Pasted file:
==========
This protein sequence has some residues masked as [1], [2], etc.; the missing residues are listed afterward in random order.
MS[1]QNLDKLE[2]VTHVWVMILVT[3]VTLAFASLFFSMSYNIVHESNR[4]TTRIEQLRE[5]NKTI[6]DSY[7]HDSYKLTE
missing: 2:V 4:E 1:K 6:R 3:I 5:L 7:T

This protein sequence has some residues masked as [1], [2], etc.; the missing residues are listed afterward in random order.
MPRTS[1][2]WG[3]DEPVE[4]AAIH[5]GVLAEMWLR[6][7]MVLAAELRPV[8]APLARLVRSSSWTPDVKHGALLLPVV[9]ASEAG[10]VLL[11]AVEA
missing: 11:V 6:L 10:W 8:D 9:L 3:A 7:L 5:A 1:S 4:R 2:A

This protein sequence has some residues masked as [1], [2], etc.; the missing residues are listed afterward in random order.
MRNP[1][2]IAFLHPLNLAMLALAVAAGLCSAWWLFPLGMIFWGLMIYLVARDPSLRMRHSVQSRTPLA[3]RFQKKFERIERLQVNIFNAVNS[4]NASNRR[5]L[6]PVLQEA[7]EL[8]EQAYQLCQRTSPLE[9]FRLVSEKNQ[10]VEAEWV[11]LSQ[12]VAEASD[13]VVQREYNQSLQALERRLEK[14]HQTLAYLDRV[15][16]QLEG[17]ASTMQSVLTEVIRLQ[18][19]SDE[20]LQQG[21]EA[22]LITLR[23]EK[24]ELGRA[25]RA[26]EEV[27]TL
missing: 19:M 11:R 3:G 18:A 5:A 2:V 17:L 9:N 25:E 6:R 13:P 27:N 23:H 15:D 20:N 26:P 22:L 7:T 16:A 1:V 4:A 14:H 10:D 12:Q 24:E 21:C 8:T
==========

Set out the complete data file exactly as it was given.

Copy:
This protein sequence has some residues masked as [1], [2], etc.; the missing residues are listed afterward in random order.
MS[1]QNLDKLE[2]VTHVWVMILVT[3]VTLAFASLFFSMSYNIVHESNR[4]TTRIEQLRE[5]NKTI[6]DSY[7]HDSYKLTE
missing: 2:V 4:E 1:K 6:R 3:I 5:L 7:T

This protein sequence has some residues masked as [1], [2], etc.; the missing residues are listed afterward in random order.
MPRTS[1][2]WG[3]DEPVE[4]AAIH[5]GVLAEMWLR[6][7]MVLAAELRPV[8]APLARLVRSSSWTPDVKHGALLLPVV[9]ASEAG[10]VLL[11]AVEA
missing: 11:V 6:L 10:W 8:D 9:L 3:A 7:L 5:A 1:S 4:R 2:A

This protein sequence has some residues masked as [1], [2], etc.; the missing residues are listed afterward in random order.
MRNP[1][2]IAFLHPLNLAMLALAVAAGLCSAWWLFPLGMIFWGLMIYLVARDPSLRMRHSVQSRTPLA[3]RFQKKFERIERLQVNIFNAVNS[4]NASNRR[5]L[6]PVLQEA[7]EL[8]EQAYQLCQRTSPLE[9]FRLVSEKNQ[10]VEAEWV[11]LSQ[12]VAEASD[13]VVQREYNQSLQALERRLEK[14]HQTLAYLDRV[15][16]QLEG[17]ASTMQSVLTEVIRLQ[18][19]SDE[20]LQQG[21]EA[22]LITLR[23]EK[24]ELGRA[25]RA[26]EEV[27]TL
missing: 19:M 11:R 3:G 18:A 5:A 2:V 17:L 9:N 25:E 6:R 13:P 27:N 23:H 15:D 20:N 26:P 22:L 7:T 16:A 1:V 4:A 14:H 10:D 12:Q 24:E 21:C 8:T